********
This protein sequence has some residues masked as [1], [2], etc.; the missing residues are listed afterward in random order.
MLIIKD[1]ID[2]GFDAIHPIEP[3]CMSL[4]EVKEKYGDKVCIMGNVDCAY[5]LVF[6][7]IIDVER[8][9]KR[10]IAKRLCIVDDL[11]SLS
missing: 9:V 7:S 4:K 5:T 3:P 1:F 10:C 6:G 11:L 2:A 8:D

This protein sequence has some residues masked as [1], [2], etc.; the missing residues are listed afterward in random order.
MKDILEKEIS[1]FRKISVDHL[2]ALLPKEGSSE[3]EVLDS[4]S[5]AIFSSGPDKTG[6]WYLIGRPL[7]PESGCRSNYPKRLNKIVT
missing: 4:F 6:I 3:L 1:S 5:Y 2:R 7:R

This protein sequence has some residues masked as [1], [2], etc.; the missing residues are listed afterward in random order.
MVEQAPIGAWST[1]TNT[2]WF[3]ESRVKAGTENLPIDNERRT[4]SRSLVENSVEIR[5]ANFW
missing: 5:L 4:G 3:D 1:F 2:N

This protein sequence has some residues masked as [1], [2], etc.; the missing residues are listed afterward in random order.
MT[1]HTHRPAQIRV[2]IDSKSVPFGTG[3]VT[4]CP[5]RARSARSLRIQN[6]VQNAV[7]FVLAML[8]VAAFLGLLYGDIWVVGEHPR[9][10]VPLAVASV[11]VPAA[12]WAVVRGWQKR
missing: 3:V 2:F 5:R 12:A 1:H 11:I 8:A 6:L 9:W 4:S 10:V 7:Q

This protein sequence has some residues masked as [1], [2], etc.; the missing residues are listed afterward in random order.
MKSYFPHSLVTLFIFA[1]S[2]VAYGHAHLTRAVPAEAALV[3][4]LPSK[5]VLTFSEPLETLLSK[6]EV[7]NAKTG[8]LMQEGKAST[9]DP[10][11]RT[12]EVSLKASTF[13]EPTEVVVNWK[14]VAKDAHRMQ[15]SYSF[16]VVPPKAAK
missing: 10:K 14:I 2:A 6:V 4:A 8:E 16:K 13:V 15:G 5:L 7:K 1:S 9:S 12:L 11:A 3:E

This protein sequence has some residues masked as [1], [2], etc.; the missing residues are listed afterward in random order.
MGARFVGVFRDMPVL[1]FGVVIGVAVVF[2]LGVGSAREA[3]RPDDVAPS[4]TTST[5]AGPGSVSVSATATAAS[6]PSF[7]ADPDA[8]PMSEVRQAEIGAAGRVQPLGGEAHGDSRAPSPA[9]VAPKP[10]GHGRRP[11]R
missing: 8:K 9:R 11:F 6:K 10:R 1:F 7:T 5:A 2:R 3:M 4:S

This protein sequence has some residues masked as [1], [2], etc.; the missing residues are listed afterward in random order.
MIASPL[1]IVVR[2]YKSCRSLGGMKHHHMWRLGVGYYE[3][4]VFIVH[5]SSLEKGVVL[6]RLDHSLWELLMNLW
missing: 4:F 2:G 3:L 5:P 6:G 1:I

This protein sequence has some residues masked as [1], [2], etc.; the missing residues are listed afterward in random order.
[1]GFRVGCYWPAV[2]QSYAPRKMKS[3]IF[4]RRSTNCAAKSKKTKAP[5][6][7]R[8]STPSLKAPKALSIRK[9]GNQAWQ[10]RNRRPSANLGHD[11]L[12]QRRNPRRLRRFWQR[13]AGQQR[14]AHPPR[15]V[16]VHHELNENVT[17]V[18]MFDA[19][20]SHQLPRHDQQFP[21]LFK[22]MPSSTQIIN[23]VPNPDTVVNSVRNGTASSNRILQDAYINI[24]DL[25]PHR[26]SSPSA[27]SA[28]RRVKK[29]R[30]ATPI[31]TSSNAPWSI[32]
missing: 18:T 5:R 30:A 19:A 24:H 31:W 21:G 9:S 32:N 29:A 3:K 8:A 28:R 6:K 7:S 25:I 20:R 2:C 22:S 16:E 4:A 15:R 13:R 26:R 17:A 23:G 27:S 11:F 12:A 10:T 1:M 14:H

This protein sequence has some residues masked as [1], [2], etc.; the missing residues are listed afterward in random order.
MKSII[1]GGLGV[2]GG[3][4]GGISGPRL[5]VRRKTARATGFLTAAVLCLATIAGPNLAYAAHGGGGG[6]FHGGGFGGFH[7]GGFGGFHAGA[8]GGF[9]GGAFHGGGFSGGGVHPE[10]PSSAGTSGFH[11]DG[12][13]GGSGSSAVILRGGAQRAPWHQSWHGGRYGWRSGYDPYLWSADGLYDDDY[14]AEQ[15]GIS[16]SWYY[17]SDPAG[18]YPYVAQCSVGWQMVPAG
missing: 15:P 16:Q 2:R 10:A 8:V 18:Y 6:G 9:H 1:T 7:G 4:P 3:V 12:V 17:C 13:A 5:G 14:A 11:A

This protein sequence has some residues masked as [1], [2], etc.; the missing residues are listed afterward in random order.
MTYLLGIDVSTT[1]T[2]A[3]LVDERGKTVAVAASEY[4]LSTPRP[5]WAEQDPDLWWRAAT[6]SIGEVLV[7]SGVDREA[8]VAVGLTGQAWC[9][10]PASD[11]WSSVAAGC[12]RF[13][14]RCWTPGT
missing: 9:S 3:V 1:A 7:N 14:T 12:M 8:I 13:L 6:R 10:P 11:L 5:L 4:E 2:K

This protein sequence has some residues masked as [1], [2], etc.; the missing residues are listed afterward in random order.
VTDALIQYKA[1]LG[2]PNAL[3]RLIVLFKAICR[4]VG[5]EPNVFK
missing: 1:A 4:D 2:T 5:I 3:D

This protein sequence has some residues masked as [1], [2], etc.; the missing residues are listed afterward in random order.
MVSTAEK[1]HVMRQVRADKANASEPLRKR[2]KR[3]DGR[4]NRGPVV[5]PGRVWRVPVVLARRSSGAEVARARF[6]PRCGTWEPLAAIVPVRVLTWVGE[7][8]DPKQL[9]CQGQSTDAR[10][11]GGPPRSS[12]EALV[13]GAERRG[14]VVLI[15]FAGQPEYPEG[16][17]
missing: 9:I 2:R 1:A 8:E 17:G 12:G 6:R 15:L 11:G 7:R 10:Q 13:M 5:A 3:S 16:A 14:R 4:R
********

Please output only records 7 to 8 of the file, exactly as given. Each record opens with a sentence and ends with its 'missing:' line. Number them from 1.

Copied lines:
This protein sequence has some residues masked as [1], [2], etc.; the missing residues are listed afterward in random order.
MIASPL[1]IVVR[2]YKSCRSLGGMKHHHMWRLGVGYYE[3][4]VFIVH[5]SSLEKGVVL[6]RLDHSLWELLMNLW
missing: 4:F 2:G 3:L 5:P 6:G 1:I

This protein sequence has some residues masked as [1], [2], etc.; the missing residues are listed afterward in random order.
[1]GFRVGCYWPAV[2]QSYAPRKMKS[3]IF[4]RRSTNCAAKSKKTKAP[5][6][7]R[8]STPSLKAPKALSIRK[9]GNQAWQ[10]RNRRPSANLGHD[11]L[12]QRRNPRRLRRFWQR[13]AGQQR[14]AHPPR[15]V[16]VHHELNENVT[17]V[18]MFDA[19][20]SHQLPRHDQQFP[21]LFK[22]MPSSTQIIN[23]VPNPDTVVNSVRNGTASSNRILQDAYINI[24]DL[25]PHR[26]SSPSA[27]SA[28]RRVKK[29]R[30]ATPI[31]TSSNAPWSI[32]
missing: 18:T 5:R 30:A 19:A 24:H 31:W 21:G 9:S 32:N 29:A 3:K 8:A 28:R 6:K 7:S 25:I 20:R 2:C 22:S 16:E 4:A 15:R 13:R 26:R 17:A 23:G 27:S 11:F 12:A 10:T 1:M 14:H